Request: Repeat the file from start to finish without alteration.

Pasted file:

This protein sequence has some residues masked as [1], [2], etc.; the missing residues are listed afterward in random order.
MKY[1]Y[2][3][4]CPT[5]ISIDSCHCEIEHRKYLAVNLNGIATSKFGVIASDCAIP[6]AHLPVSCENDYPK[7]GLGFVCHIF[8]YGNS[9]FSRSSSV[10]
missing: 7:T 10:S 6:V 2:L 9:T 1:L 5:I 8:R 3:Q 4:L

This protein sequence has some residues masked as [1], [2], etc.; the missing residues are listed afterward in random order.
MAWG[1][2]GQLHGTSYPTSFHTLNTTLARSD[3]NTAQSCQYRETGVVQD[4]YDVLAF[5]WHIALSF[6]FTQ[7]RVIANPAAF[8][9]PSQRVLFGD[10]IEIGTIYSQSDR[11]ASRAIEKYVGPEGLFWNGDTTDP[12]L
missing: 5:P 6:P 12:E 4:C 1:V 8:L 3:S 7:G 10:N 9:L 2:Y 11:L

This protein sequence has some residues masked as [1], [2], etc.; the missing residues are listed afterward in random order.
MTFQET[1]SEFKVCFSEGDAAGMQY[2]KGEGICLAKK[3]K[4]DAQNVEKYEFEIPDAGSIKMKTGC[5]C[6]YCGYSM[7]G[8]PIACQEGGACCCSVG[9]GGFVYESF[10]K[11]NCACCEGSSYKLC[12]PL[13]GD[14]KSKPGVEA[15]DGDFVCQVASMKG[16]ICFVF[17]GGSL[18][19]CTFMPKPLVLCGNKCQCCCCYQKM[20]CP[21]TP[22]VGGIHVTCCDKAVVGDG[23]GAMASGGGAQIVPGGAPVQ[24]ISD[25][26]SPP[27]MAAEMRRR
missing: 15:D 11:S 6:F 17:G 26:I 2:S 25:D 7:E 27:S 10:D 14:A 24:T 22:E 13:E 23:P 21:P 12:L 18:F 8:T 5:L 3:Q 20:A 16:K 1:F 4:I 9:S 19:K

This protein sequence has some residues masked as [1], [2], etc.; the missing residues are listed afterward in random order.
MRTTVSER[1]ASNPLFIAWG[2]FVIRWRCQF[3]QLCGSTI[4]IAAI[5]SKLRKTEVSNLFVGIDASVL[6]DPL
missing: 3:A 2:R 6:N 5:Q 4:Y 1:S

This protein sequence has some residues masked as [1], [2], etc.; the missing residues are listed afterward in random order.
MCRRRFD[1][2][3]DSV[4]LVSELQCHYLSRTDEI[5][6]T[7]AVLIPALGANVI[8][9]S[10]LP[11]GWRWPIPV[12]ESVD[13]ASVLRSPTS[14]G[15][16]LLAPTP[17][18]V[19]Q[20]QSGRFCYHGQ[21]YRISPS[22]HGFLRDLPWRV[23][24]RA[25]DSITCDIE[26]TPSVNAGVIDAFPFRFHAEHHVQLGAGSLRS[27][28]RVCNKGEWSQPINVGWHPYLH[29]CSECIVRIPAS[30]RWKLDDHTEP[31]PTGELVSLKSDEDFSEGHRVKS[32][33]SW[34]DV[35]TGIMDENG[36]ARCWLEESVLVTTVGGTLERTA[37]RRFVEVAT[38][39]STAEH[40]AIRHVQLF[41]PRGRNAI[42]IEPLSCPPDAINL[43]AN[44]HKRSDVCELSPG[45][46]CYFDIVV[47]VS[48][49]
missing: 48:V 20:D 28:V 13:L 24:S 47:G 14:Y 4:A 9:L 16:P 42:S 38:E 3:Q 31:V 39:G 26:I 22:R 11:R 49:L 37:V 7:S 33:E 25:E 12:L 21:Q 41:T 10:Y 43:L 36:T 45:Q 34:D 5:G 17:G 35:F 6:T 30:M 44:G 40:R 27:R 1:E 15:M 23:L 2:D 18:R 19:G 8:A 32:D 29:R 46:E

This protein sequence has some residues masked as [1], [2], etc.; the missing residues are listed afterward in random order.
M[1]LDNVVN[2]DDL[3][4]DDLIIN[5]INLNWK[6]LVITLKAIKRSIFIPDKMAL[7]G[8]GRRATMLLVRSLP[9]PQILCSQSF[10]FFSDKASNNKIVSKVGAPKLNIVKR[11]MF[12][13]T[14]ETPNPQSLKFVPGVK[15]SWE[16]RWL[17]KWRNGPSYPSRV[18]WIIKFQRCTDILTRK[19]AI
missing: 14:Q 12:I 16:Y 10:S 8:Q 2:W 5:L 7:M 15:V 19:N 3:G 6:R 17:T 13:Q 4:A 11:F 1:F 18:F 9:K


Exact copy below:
This protein sequence has some residues masked as [1], [2], etc.; the missing residues are listed afterward in random order.
MKY[1]Y[2][3][4]CPT[5]ISIDSCHCEIEHRKYLAVNLNGIATSKFGVIASDCAIP[6]AHLPVSCENDYPK[7]GLGFVCHIF[8]YGNS[9]FSRSSSV[10]
missing: 7:T 10:S 6:V 2:L 9:T 1:L 5:I 8:R 3:Q 4:L

This protein sequence has some residues masked as [1], [2], etc.; the missing residues are listed afterward in random order.
MAWG[1][2]GQLHGTSYPTSFHTLNTTLARSD[3]NTAQSCQYRETGVVQD[4]YDVLAF[5]WHIALSF[6]FTQ[7]RVIANPAAF[8][9]PSQRVLFGD[10]IEIGTIYSQSDR[11]ASRAIEKYVGPEGLFWNGDTTDP[12]L
missing: 5:P 6:P 12:E 4:C 1:V 8:L 3:S 7:G 10:N 9:L 2:Y 11:L

This protein sequence has some residues masked as [1], [2], etc.; the missing residues are listed afterward in random order.
MTFQET[1]SEFKVCFSEGDAAGMQY[2]KGEGICLAKK[3]K[4]DAQNVEKYEFEIPDAGSIKMKTGC[5]C[6]YCGYSM[7]G[8]PIACQEGGACCCSVG[9]GGFVYESF[10]K[11]NCACCEGSSYKLC[12]PL[13]GD[14]KSKPGVEA[15]DGDFVCQVASMKG[16]ICFVF[17]GGSL[18][19]CTFMPKPLVLCGNKCQCCCCYQKM[20]CP[21]TP[22]VGGIHVTCCDKAVVGDG[23]GAMASGGGAQIVPGGAPVQ[24]ISD[25][26]SPP[27]MAAEMRRR
missing: 15:D 11:S 6:F 17:G 26:I 2:S 25:D 7:E 27:S 10:D 14:A 24:T 22:E 13:E 23:P 21:P 12:L 18:F 8:T 5:L 3:Q 20:A 16:K 1:F 4:I 9:S 19:K

This protein sequence has some residues masked as [1], [2], etc.; the missing residues are listed afterward in random order.
MRTTVSER[1]ASNPLFIAWG[2]FVIRWRCQF[3]QLCGSTI[4]IAAI[5]SKLRKTEVSNLFVGIDASVL[6]DPL
missing: 3:A 2:R 6:N 5:Q 4:Y 1:S

This protein sequence has some residues masked as [1], [2], etc.; the missing residues are listed afterward in random order.
MCRRRFD[1][2][3]DSV[4]LVSELQCHYLSRTDEI[5][6]T[7]AVLIPALGANVI[8][9]S[10]LP[11]GWRWPIPV[12]ESVD[13]ASVLRSPTS[14]G[15][16]LLAPTP[17][18]V[19]Q[20]QSGRFCYHGQ[21]YRISPS[22]HGFLRDLPWRV[23][24]RA[25]DSITCDIE[26]TPSVNAGVIDAFPFRFHAEHHVQLGAGSLRS[27][28]RVCNKGEWSQPINVGWHPYLH[29]CSECIVRIPAS[30]RWKLDDHTEP[31]PTGELVSLKSDEDFSEGHRVKS[32][33]SW[34]DV[35]TGIMDENG[36]ARCWLEESVLVTTVGGTLERTA[37]RRFVEVAT[38][39]STAEH[40]AIRHVQLF[41]PRGRNAI[42]IEPLSCPPDAINL[43]AN[44]HKRSDVCELSPG[45][46]CYFDIVV[47]VS[48][49]
missing: 48:V 20:D 28:V 13:L 24:S 47:G 14:Y 4:A 9:L 16:P 42:S 38:E 3:Q 31:V 39:G 26:I 22:R 11:R 49:L 37:V 7:S 33:E 25:E 12:L 21:Q 41:T 10:Y 43:L 36:T 45:Q 34:D 5:G 17:G 35:F 6:T 30:M 44:G 40:R 27:R 1:E 15:M 23:L 2:D 18:R 19:G 8:A 32:D 29:R 46:E

This protein sequence has some residues masked as [1], [2], etc.; the missing residues are listed afterward in random order.
M[1]LDNVVN[2]DDL[3][4]DDLIIN[5]INLNWK[6]LVITLKAIKRSIFIPDKMAL[7]G[8]GRRATMLLVRSLP[9]PQILCSQSF[10]FFSDKASNNKIVSKVGAPKLNIVKR[11]MF[12][13]T[14]ETPNPQSLKFVPGVK[15]SWE[16]RWL[17]KWRNGPSYPSRV[18]WIIKFQRCTDILTRK[19]AI
missing: 14:Q 12:I 16:Y 10:S 8:Q 2:W 5:L 7:M 15:V 19:N 3:G 6:R 17:T 13:Q 4:A 11:F 1:F 18:F 9:K